Sci-Hub’s cache of pirated papers is so big, subscription journals are doomed, data analyst suggests

Lindsay McKenzie:

There is no doubt that Sci-Hub, the infamous—and, according to a U.S. court, illegal—online repository of pirated research papers, is enormously popular. (See Science’s investigation last year of who is downloading papers from Sci-Hub.) But just how enormous is its repository? That is the question biodata scientist Daniel Himmelstein at the University of Pennsylvania and colleagues recently set out to answer, after an assist from Sci-Hub.

Their findings, published in a preprint on the PeerJ journal site on 20 July, indicate that Sci-Hub can instantly provide access to more than two-thirds of all scholarly articles, an amount that Himmelstein says is “even higher” than he anticipated. For research papers protected by a paywall, the study found Sci-Hub’s reach is greater still, with instant access to 85% of all papers published in subscription journals. For some major publishers, such as Elsevier, more than 97% of their catalog of journal articles is being stored on Sci-Hub’s servers—meaning they can be accessed there for free.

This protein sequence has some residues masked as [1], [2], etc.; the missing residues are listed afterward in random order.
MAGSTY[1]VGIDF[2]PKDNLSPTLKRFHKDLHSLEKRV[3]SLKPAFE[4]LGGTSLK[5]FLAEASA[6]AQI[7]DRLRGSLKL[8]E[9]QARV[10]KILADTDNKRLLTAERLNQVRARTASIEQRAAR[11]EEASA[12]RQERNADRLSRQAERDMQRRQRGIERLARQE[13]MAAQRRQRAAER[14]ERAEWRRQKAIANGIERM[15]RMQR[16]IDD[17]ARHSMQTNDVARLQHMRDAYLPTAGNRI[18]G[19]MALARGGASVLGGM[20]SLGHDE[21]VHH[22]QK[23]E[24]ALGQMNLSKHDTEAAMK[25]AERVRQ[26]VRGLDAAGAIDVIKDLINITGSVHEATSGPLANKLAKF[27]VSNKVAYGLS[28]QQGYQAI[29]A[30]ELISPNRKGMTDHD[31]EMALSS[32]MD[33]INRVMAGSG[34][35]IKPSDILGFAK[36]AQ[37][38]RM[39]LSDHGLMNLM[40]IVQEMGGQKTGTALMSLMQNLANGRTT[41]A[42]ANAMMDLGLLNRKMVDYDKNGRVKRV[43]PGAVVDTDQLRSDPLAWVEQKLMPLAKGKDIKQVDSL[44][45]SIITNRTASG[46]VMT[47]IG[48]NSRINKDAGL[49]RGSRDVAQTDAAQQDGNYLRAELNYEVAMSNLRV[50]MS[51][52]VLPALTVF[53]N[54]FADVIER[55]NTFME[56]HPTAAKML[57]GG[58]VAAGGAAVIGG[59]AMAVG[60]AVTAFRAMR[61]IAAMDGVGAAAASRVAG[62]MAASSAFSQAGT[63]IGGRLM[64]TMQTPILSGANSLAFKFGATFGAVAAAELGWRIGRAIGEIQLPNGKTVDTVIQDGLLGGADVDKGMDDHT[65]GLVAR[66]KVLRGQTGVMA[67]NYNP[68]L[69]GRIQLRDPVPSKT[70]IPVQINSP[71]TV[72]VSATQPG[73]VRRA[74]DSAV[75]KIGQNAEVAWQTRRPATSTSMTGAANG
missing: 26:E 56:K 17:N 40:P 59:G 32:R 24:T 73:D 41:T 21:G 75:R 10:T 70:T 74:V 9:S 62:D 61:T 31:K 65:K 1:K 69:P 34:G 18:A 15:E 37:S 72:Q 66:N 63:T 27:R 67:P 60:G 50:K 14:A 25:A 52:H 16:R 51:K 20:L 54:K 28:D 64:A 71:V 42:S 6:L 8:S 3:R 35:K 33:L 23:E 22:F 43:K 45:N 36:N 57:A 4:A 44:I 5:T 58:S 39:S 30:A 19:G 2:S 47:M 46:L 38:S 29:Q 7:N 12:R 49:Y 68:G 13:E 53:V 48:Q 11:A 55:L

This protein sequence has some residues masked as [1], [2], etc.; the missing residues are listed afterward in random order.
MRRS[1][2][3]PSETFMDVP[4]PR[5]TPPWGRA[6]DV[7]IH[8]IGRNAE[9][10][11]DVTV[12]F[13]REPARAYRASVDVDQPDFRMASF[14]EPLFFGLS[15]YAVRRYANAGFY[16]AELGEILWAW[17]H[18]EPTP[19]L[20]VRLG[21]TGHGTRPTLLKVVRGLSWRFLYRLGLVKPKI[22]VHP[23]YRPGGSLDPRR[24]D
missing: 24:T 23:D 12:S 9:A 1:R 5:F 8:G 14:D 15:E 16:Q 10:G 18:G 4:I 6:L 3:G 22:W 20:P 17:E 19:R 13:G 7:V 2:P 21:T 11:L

The Great Stagnation: Americans stopped moving to find work

Christopher Matthews:

From the first, Americans have been on the move in “Great Migrations” for a better life, like those of the last century that saw poor blacks and whites go from the south for higher-paying work in northern cities. But no longer. Starting around 1980, working class Americans have largely stood still, and a primary reason is real estate prices, according to new research.

In a new paper, the University of Chicago’s Peter Ganong and Daniel Shoag say high rent in America’s most economically vibrant areas make these moves a money loser for lower-skilled workers.

In Cambridge I began to learn that you can’t learn everything

Clive James